Table 1Study characteristics of percentage of pain patients in each cohort.

Total (n=26,803) Number in Pre-PDMP cohort (n=12,058) Number in Post-PDMP cohort (n=14,745)
 Males 61.1% (n=16,385) 61.4% (n=7,399) 60.9% (n=8,986)
 Females 38.9% (n=10,418) 38.6% (n=4,659) 39.1% (n=5,759)
Pain scale
 Mild (1–4) 29.0% (n=7,781) 25.3% (n=3,049) 32.1% (n=4,732)
 Moderate (5–6) 22.1% (n=5,922) 21.7% (n=2,621) 22.4% (n=3,301)
 Severe (7–10) 48.9% (n=13,100) 53.0% (n=6,388) 45.5% (n=6,712)
 Average NPRS 6.2 6.4 6.3
Mean age (yrs old) 40.5 40.7 40.4
Percent prescribed opioids 49.4% (n=13,239) 51.3% (n=6,183) 47.9% (n=7,056)

PDMP, prescription drug monitoring program; yrs, years; NPRS, numerical pain rating scale.

Monthly Rate Changes

Table 2 shows the changes observed in ED opioid prescribing rates from the pre-PDMP period to the post-PDMP period in the overall cohort of patients, each gender, each NPRS cohort, and different age cohorts. Our study demonstrated a significant decrease in the opioid prescription rate from 51.3% pre-PDMP to 47.9% post-PDMP. The opioid prescription rate significantly decreased in males, but not in females. From pre-PDMP to post-PDMP, the opioid prescription rate increased significantly for mild pain patients, decreased for severe pain patients, and did not significantly change for moderate pain patients. The change in opioid prescription rate varied when compared within age groups. The results of the interrupted time series analyses based on pain cohort and gender can be seen in Figure 1.

Table 2Summary of changes in opioid prescription rates pre- and post-implementation of a prescription drug monitoring program.

Pre-PDMP opioid prescription rate 95% Cl Post-PDMP opioid prescription rate 95% Cl % Change P-value
Overall Rate 51.3% (50.4, 52.2) 47.9% (47.0, 48.7) −3.4% P < 0.0001
 Males 51.1% (49.9, 52.2) 46.7% (45.6, 47.7) −4.4% P < 0.0001
 Females 51.6% (50.2, 53.1) 49.7% (48.4, 51.0) −1.9% P = 0.0529
Pain scale
 Mild (1–4) 27.5% (25.9, 29.1) 34.3% (32.9, 35.6) 6.8% P < 0.0001
 Moderate (5–6) 42.8% (40.9, 44.7) 43.5% (41.8, 45.2) 0.7% P = 0.5924
 Severe (7–10) 66.1% (65.1, 67.3) 59.6% (58.4, 60.7) −6.5% P < 0.0001
 <18 years old 22.1% (19.9, 24.2) 23.6% (21.7, 25.5) 1.5% P = 0.2946
 18–33 years old 49.7% (48.0, 51.4) 46.4% (44.9, 48.0) −3.3% P = 0.0054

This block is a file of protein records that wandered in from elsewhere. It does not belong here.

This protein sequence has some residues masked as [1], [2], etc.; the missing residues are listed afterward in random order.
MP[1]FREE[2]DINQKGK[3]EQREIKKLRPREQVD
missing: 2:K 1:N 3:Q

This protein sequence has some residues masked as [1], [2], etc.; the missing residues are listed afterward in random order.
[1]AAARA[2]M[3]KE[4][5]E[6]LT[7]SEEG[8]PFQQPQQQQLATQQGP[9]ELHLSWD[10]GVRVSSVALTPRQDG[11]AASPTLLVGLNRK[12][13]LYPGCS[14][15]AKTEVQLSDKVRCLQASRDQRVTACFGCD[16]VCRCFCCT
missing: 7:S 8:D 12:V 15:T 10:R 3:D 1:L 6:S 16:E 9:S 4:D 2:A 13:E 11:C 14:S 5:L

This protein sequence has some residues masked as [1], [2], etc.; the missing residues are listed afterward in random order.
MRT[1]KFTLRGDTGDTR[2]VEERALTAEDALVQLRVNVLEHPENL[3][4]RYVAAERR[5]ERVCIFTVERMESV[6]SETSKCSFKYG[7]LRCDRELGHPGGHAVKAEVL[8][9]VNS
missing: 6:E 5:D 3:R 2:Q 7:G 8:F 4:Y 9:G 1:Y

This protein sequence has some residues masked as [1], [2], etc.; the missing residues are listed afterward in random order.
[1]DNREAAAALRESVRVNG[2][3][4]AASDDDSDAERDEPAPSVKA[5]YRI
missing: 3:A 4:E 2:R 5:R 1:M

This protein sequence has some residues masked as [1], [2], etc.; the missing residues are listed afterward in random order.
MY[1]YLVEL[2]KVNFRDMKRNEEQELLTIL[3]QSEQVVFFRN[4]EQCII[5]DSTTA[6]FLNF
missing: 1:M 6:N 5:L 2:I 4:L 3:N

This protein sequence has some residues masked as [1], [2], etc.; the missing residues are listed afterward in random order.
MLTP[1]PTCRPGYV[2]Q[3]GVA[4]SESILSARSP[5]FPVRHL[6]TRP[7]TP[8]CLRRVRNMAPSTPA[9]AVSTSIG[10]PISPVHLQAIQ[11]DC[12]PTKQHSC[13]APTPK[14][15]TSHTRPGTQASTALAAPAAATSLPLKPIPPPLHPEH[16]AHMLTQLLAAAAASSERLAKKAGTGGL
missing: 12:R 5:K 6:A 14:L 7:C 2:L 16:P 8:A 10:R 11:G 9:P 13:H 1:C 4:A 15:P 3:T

33–48 years old 57.4% (55.6, 59.1) 53.2% (51.6, 54.8) −4.2% P = 0.0005
 48–63 years old 61.1% (59.2, 63.1) 55.6% (53.8, 57.4) −5.5% P < 0.0001
 >63 years old 53.7% (51.3, 56.1) 52.7% (50.5, 54.9) −1.0% P = 0.5348

PDMP, prescription drug monitoring program; CI, confidence interval.


Figure 1
NPRS, numeric pain rating scale.


Some suggest the primary goal of the PDMP is to curb the opioid epidemic by allowing physicians to detect patients who may be prescribed opioids too frequently.27-29, 31 At the very least, a PDMP provides some transparency to the rate of opioid prescribing. In the current study, the implementation of the PDMP was associated with an overall significant decrease in opioid prescription rates in this ED. Furthermore, current literature estimates that an average opioid prescription from an ED contains about 16.6 pills.32 Given this data and the 3.4% decrease in opioid prescriptions after PDMP implementation in our study, it can be estimated that 501 fewer opioid prescriptions and 8322 fewer opioid pills were distributed to the community after the PDMP implementation in our ED. Therefore, our findings demonstrate an overall success in reducing opioid prescription rates that could lead to lessening the risk of subsequent opioid misuse and overdose deaths.

Ultimately, the PDMP is believed to have a multifaceted function in diminishing the opioid epidemic. Although the primary purpose of the PDMP is to curb the number of opioid prescriptions, current literature has found that the implementation of the PDMP also increases conscious awareness of physicians regarding opioid prescribing and aids in identification of patients with opioid use disorder, allowing for timely referral to interventional programs.33 Current literature on the effect of the PDMP on opioid prescribing trends has not shown consistent results.24-29 Maughan et al conducted a study on the effect of the PDMP on ED visits involving opioids and found there was no change in ED visits following PDMP implementation24. Similarly, McAllister et al and Sun et al conducted studies that found PDMP implementation did not change opioid prescribing trends in the ED.25,26 However, similar to our study, other studies found a decline in the number of opioid prescriptions in the ED following a statewide PDMP implementation.27-29

The varying trends in each study can likely be attributed to differing protocols at each institution, contrasting clinical presentations to each health system, and ultimately varying state guidelines regarding the use of the PDMP.34 While state variability cannot be controlled by the institution, the ease of use at each institution is often a topic of consideration when exploring how to improve the effect of the PDMP.31 Oftentimes, information in the PDMP is unorganized or challenging to analyze during a busy ED workflow.35 In addition, clinician training on how to use the PDMP also varies at each institution, often leaving busy emergency physicians with limited expertise regarding efficient use and extraction of pertinent data from the typically external PDMP.36 A new solution to curb some of these common challenges has been the direct point-of-care integration of the PDMP into the EHR. This solution bypasses the challenge of having a separate login mechanism on an external website and also minimizes the hindrance to ED workflow.34 Such an EHR integration was found to be effective as the study showed that 58% of physicians prescribed either fewer opioids or smaller quantities after the integration of the PDMP into the EHR.